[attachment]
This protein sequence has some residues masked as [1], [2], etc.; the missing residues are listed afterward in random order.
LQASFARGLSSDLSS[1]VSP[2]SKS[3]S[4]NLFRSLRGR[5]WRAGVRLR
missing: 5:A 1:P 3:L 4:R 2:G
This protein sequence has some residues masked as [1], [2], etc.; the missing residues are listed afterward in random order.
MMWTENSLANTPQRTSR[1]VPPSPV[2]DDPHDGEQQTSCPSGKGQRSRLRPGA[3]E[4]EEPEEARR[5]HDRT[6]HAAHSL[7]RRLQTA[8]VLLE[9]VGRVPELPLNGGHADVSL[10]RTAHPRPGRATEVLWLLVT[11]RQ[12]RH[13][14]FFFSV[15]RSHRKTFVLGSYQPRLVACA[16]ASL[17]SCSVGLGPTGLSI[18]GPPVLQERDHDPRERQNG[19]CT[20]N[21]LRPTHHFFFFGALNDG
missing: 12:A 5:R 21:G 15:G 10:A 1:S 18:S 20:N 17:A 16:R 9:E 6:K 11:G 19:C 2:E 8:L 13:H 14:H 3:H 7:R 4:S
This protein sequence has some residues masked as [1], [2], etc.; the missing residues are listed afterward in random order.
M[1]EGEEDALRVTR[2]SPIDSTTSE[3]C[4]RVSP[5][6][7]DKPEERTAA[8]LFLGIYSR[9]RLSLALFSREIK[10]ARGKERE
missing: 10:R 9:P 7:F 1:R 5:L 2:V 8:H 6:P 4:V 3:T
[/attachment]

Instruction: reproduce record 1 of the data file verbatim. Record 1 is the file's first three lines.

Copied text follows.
This protein sequence has some residues masked as [1], [2], etc.; the missing residues are listed afterward in random order.
LQASFARGLSSDLSS[1]VSP[2]SKS[3]S[4]NLFRSLRGR[5]WRAGVRLR
missing: 5:A 1:P 3:L 4:R 2:G